Discover your family's story.
Enter a grandparent's name to get started.
George Alvin Uebele, cashier of the Bank of Burlington, exemplifies in his business career that thoroughness and efficiency which have always characterized the institution which he represents, making it one of the strong financial centers of southeastern Wisconsin. His entire life has been spent in this section of the state, his birth having occurred at Wheatland, Kenosha County, February 25, 1874. His father, Frederick Uebele, a native of Germany, came to America in the early ’50s and settled in Wheatland, near Slades Corners. He was but eight years of age when his parents died and in 1848 the children of the family, of whom he was one of the youngest, came to Wisconsin. He was a young man of twenty-one years when, in 1861, he responded to the country’s call for aid and enlisted in the Ninth Wisconsin Light Artillery. He went to St. Louis and much of his service was in Colorado and the west, fighting the Indians. He experienced many hardships owing to the extremes of heat and cold and starvation conditions which existed. He continued to serve, however, until almost the close of the war, when he received an honorable discharge and with his regiment returned to Wisconsin. Soon afterward Mr. Uebele began farming on his own account and was very successful in the cultivation and management of his property, winning well merited prosperity through his close attention to business. In 1866 he married Susan Runkel, and in October, 1916, they will celebrate their golden wedding. Mr. Uebele has always avoided public office, but has a good, clean record as an enterprising citizen whose influence has always been on the side of progress, reform and improvement. Both he and his wife are consistent members of the Methodist church and are regarded as people of the highest respectability. In their family of seven children six are now living: Emma, the wife of William Richardson, a resident of Chicago; George A., of this review; Walter, who is owner of the Burlington Feed Company, of Burlington; Clara, now the wife of Clarence Gleason, a jeweler of Burlington; Oscar, who is now in charge of the old homestead upon which his parents reside, and Roy, who is engaged in farming
George Alvin Uebele obtained his early education in the public and high schools of Burlington and afterward pursued a commercial course in the Northern Indiana Normal School at Valparaiso, Indiana. He left school in 1892 and the same year went to Milwaukee, where he secured a position in the Milwaukee National Bank, remaining there until 1906, at which time he was chief bookkeeper. In October of that year he accepted his present position as cashier of the Bank of Burlington and has successfully filled that place for ten years, during which time the business has increased over one hundred and fifty per cent. He is a courteous and obliging official and has made an excellent record, winning for himself a most creditable name in the banking circles of the state.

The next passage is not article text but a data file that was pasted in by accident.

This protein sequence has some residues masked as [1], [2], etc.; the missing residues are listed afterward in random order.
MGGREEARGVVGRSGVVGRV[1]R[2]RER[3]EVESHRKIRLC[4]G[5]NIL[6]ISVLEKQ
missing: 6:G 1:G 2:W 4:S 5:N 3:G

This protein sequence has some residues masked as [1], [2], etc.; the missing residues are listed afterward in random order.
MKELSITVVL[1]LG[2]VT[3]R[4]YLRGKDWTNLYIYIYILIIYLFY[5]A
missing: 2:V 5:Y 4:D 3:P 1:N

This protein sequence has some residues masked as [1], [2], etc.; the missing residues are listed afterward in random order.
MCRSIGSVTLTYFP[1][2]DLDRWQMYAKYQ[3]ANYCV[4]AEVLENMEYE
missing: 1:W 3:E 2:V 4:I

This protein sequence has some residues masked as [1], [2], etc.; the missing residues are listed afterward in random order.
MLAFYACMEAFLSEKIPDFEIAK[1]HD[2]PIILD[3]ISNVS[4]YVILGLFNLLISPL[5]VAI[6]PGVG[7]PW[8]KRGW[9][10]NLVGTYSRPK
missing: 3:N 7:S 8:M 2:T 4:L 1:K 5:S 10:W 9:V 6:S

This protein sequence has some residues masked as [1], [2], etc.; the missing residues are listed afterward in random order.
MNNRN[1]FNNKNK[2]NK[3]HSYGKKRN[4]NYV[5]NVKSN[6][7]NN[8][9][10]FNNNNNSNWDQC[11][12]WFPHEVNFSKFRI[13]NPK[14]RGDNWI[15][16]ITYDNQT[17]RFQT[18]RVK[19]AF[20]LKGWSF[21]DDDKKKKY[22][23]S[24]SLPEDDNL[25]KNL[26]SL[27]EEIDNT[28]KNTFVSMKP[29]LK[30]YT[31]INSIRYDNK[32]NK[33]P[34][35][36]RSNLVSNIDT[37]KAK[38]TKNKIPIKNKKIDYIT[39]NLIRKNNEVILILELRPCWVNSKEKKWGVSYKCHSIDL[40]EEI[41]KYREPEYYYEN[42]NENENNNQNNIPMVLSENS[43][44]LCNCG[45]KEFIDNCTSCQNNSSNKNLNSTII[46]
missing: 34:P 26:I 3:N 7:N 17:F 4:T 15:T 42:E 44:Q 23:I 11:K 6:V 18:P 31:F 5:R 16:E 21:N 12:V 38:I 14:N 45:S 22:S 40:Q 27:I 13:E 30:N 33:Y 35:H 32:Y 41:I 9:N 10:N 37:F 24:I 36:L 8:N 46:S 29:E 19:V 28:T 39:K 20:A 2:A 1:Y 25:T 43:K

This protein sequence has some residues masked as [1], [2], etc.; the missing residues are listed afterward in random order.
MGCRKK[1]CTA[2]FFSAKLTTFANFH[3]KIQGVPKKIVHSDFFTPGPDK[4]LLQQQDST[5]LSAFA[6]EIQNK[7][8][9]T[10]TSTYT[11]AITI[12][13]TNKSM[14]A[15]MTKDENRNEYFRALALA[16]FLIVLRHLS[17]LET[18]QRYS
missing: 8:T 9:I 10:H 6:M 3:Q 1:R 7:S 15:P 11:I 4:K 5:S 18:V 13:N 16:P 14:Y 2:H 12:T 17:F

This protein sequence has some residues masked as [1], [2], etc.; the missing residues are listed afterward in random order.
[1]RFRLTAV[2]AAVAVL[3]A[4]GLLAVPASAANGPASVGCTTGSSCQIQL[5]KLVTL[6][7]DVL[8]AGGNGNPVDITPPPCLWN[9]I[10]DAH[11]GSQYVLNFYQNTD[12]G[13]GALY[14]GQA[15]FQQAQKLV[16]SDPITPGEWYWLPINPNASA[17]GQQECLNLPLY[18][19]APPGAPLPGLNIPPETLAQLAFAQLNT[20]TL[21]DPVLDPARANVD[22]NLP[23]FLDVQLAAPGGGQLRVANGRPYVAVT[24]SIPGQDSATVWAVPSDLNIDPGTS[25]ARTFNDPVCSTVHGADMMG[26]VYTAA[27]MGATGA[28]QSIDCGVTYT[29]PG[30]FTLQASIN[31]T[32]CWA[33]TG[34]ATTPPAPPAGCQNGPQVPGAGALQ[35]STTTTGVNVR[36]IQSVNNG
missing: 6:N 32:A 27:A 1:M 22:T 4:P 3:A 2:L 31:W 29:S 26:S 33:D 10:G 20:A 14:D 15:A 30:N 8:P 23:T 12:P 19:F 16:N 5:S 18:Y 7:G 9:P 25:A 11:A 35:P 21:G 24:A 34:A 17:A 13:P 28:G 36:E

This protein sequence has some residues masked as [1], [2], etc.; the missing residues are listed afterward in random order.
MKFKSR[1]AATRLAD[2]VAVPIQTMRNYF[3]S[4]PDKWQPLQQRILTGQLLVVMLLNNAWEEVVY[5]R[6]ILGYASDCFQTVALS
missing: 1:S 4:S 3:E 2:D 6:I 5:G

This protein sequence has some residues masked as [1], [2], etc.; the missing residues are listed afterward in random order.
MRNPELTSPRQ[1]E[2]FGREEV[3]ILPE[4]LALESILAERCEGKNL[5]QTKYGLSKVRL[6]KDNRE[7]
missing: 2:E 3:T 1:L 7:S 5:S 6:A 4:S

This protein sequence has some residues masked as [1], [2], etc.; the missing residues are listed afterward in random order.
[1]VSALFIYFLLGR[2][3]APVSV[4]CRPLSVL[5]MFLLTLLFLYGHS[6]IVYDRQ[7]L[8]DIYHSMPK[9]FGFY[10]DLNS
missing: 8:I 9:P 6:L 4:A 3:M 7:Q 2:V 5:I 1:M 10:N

In 1902 Mr. Uebele was married to Miss Ellen Heideman, of Milwaukee, a daughter of Paul Heideman of that city, and their children are Evelyn and Florence. Mr. Uebele is a Mason and has served as past master of his lodge, while of the chapter he is the present high priest and of the Eastern Star is a past worthy patron. He also belongs to the Modern Woodmen of America and he and his wife are consistent members of the Methodist church. He is a director of the Burlington Business Men’s Association and is treasurer of the Burlington Advancement Association. In a word, he co-operates heartily in every plan and project for the benefit and upbuilding of the city and has taken a prominent stand in connection with its public affairs. His worth is widely acknowledged and colleagues and contemporaries speak of him in terms of warm regard.